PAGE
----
Willow Oaks Country Club Golf Course Updates

Our goal is to keep the membership informed about projects, agronomic practices, and upcoming events on the golf course.


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Maintenance Calendar, Follow us via Email or Social Media, and ways to find more information


Spring Aeration

Golf Course Closed March 27-31


February Golf Course Update

Winter Projects, Bunker Maintenance, and Greens Aeration Schedule


Air Movement and Fan Video

I took this video to show the efficacy and performance of our new Turf Breeze portable 50" Fan.

Monday, October 31, 2011

90 Degrees, Ball Marks and Green Speeds

It is finally here.  Barring any frost tomorrow morning, the golf course will re-open at 8:00 a.m. to normal tee times.  Frost looks unlikely with a chance of showers and overnight lows in the low 40's.  We will open with normal cart rulings and will only restrict carts to the path if weather dictates.  Once temperatures and the weather decline, we will go to permanent cart restrictions just like every winter.  This week looks to be good for 90 degree cart traffic unless we get rain tonight.

The greens have come full circle and are back in good putting shape.  The on-deck putting green at the first tee has taken a little longer to grow in so it will remain closed to finish growing in.  The greens are currently being mowed at .150", which is where we would normally like to be going into the winter.  The speeds will be slow.  Let me repeat that, the green speeds will be slow.  Speed is and always will be a secondary concern to turf health.  There is no reason to push the greens any lower or roll any more to gain a little speed for the next few weeks.  While the greens are healthy and dense, the 12 week old turf will benefit from limited mechanical traffic.  Once the temperatures warm back up in the spring, we will begin to make a push for better putting green speed. 

The greens should receive balls well but we will see a greater impact from ball marks.  During this time of continued recovery, fixing ball marks will be more important than ever.  The greens are not growing as fast right now so any ball marks that do not get fixed will be visible for quite some time.  Fixing your ball mark plus one more will make for smooth, consistent putting greens.  Hold the players in your group accountable for their ball marks as well.  Please watch this instructional video from the USGA on ball mark  repair.

We hope that you are as excited as we are to reopen the golf course.  The course is in good shape with a few new additions and a lot of healthy turf.  We look forward to seeing you out there.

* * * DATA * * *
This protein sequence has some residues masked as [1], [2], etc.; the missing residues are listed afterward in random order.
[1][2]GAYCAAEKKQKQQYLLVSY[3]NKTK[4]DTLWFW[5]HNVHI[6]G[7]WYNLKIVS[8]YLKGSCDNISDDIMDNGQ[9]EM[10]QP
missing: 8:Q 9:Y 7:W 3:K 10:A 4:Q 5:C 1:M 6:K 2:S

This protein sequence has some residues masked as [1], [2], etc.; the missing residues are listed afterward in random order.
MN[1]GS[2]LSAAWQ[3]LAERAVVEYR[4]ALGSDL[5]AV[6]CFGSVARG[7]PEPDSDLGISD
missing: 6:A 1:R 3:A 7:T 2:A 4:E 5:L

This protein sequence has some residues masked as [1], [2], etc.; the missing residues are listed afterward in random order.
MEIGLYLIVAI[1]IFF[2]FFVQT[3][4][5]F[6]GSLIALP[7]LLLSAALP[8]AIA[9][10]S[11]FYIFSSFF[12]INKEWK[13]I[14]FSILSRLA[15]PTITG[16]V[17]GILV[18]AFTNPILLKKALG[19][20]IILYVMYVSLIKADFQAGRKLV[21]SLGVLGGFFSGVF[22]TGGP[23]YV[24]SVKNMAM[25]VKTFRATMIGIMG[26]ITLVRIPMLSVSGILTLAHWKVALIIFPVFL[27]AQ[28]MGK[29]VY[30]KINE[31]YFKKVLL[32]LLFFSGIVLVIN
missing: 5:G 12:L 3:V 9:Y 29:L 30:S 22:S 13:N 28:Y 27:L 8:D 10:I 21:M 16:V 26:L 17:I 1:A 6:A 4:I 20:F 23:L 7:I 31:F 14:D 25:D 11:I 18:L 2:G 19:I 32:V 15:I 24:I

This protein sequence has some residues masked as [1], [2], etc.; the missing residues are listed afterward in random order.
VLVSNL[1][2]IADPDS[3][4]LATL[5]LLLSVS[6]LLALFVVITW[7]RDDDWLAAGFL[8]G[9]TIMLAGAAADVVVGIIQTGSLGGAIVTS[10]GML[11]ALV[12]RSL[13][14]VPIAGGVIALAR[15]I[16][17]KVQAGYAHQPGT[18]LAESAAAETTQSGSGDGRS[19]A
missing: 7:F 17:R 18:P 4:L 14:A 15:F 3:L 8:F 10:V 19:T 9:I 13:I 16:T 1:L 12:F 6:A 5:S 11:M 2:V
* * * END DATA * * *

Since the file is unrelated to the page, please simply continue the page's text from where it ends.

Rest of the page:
Thursday, October 27, 2011

Prepping for November 1

The golf course will reopen next Tuesday, November 1 and we could not be happier.  We are ready to put this behind us and get back to normal.  We are busy prepping for next week and wrapping up some new additions to the golf course.  The staff has mowed out fairways with our lightweight Triplexes that are normally reserved for tees and approaches.  These machines provide a better quality of cut than the fairway units because these new mowers are designed to mow at a higher height of cut if needed.  The reels on these machines have 11 blades as opposed to the 7 blades on our fairway units which also helps.  We have raised our fairway mowing height to protect the turf as it goes into dormancy. 
The staff is installing ball washers at 4, 6, 8, 13, and 14 tees.  The ball washers will be located directly next to the water coolers.  Our management team has been busy spraying for winter weeds and building a bridge to connect 16 green to 17 tees for easier walking access.  The herbicide will be a split application to catch any poa annua or other weeds that have germinated in the last few months.  The first application of herbicide has been completed and the bridge and ball washers will be completed tomorrow.  Subsequent applications of herbicide will follow in November and February.  And of course, we are busy with final putting green preparation and leaf removal.

Mowing #2 Green
New Ball Washer

Working on #16 Bridge

Jorge operating the leaf sweeper

Mowing fairways with our smaller Triplexes to increase our quality of cut.  This takes a lot of time and would be impractical on a daily basis without increased labor and equipment.

Bobby spraying winter weeds.

The tractor blower and leaf sweeper at work.

Friday, October 21, 2011

Leaf Removal and USGA Article

Mid Atlantic Update
Keith Happ, Senior Agronomist
Its That Time of Year; Recovery and Rejuvenation is a priority!

This article from the USGA is very relevant to what we are doing right now.  We are neck deep in leaf removal and are wrapping up any seeding of fescue areas.  Today, we are spraying for winter weeds, removing leaves and continuing work on the irrigation system before we shut it down for the winter.  Greens are receiving applications of lime and topdressing behind the mowers. 

Please remember that you can follow the blog through twitter or our email feed.  You can also easily sign your friends up to receive the email feed.  Have a great weekend.